According to pet med.md Our Becke is 82 years old in human years. WOW she has lived a long time. In those years she has become a Therapy dog, a R.E.A.D.ing dog, a Service dog, a Freestyle dog, an Agility dog, and a big sister. She loves to travel and meet people and none of that has changed. But some things have changed.
There are sometimes subtle changes in a senior dog that we don't pick up because they adjusted so well to their circumstances. Changes like movement. They may just be slower or they may have problems moving due to arthris or other "old age" conditions. Have a good "senior" check up from your vet who can check on things like liver and kidneys functions. Have the vet check their spine for compression and look at those hips and shoulders for things like dysplasia. If you find those problems, then follow your vets advice to help them whether that is meds, surgery, diet changes, supplements, or acupuncture to help them feel better. It costs more to do the blood work, but having your beloved senior is SO worth it!! Becke is doing well in many areas but she is on a special Glucosamine supplement to help her joints as well as lots of fish oil to lubricate things. She does have some mild arthritis. Remember too, they may have changes in things that they used before. Becke hasn't been able to use any flea and tick spot on treatments since she was 10 years old. Her skin is just to sensitive now. She does, however, have some other issues related to age.
Adjust their activity level accordingly. They may not tell you it hurts to do the things they once did, here are some examples from Becke.
In agility she jumps at 8 inches now and no longer wants to do the dog walk, A-Frame or See-Saw. So we "play" at agility and do jumps, weaves, and tunnels. She still likes to move, but she is slower.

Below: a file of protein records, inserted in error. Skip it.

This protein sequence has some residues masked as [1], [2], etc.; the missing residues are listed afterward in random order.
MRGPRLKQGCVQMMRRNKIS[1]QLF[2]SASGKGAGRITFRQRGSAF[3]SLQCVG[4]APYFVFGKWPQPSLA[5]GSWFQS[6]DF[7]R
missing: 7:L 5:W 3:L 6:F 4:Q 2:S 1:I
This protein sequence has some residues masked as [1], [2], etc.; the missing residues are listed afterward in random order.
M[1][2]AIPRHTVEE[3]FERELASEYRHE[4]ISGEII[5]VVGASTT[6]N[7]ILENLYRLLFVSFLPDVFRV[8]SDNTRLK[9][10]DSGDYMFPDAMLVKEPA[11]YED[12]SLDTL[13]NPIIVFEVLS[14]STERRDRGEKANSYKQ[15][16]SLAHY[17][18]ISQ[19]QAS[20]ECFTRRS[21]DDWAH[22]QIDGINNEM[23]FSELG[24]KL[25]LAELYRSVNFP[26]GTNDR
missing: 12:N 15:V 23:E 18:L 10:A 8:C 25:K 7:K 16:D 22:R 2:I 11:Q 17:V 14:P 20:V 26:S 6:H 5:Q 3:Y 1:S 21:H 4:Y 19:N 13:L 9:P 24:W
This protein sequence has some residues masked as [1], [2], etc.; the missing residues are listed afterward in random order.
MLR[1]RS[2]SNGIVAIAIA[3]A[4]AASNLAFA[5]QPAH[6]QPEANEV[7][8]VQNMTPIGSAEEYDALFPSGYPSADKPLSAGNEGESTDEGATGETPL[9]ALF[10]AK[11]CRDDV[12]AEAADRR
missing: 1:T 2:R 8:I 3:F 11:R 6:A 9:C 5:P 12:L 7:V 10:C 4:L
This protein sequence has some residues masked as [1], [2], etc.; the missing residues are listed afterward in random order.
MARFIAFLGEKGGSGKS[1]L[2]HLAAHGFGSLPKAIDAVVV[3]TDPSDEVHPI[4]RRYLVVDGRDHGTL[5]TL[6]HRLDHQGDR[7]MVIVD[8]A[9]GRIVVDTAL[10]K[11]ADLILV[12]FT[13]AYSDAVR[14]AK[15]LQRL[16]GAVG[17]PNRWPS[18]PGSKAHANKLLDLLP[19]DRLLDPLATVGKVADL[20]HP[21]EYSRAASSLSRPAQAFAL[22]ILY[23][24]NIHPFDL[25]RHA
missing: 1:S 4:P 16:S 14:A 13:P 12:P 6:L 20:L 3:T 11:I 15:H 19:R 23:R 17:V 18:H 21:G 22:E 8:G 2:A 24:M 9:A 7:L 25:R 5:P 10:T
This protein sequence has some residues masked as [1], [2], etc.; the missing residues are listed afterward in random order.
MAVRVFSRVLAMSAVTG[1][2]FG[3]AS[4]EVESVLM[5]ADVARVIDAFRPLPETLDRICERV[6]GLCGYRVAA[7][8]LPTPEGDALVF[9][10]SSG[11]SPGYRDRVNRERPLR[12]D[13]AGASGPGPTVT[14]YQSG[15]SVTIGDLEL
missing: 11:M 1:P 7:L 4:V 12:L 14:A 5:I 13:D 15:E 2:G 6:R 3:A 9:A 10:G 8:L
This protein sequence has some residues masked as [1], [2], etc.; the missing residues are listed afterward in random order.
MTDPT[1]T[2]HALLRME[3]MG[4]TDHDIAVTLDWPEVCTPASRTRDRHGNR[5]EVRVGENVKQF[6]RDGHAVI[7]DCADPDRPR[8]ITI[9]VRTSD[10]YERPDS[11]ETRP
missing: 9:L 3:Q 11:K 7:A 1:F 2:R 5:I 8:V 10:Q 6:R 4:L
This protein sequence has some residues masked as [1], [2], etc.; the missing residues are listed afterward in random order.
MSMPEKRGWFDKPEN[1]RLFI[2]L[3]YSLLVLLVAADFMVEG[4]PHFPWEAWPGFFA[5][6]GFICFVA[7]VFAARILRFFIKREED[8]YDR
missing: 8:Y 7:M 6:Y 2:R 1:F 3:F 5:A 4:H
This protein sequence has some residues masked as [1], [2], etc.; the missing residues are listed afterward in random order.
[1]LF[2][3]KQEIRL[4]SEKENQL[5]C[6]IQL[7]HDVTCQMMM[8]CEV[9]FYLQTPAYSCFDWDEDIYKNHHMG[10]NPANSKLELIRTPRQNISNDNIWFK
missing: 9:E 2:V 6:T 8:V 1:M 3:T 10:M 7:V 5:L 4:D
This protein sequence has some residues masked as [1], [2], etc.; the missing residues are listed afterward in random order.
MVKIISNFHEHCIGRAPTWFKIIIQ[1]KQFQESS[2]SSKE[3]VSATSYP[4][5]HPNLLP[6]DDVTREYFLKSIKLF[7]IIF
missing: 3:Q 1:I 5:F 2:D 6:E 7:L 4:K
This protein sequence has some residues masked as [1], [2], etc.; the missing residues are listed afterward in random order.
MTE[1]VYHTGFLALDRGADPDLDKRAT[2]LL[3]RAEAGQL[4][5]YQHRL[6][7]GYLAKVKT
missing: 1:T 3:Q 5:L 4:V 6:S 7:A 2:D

We also practice her recalls and I use a combination of voice and hand signals. She is slow but steady and I love watching her move! Remember moving is the key- here's a video of her recall.
Another issue with age can be eye sight. Some dogs go completly blind long before owners know it because the dog has adjusted so well. They may have pretty good eyesight but they can't judge distance or depth as well as they once did. You may notice that the dog doesn't jump up on the couch anymore. It may not be that they have arthritis but that they can't figure out the height of the couch anymore. Make sure the room is well lit to help them determine the distance and height they need to get up there. Stairs/ramps to the couch may be helpful as well, same for the bed if the dog sleeps with you.
Becke has a hard time figuring out how high the bed is. With us standing in a well lit spot in the bedroom next to the bed, she can gauge the height of the bed by where it hits us on our body. With August out of the way, she can jump up and get on the bed. Getting down requires the big lights on and one of us standing by the bed so she can gauge how far down, down is.
Leave the furniture where it is. Nothing is harder on a dog loosing their eyesight, or depth perception than having the furniture moving around! If you do move it, make sure that the lights stay on nice and bright to allow time for the dog to relearn the set up.
The car is a problem for Becke. We have an SUV so ramps to the back seat don't fit right and ramps to the back of the car has angled so high that she will not try so Hubby picks her up and gets her into the car. She can get out on her own if we hold on to her harness.
Tomorrow we'll talk about some other issues older dogs have.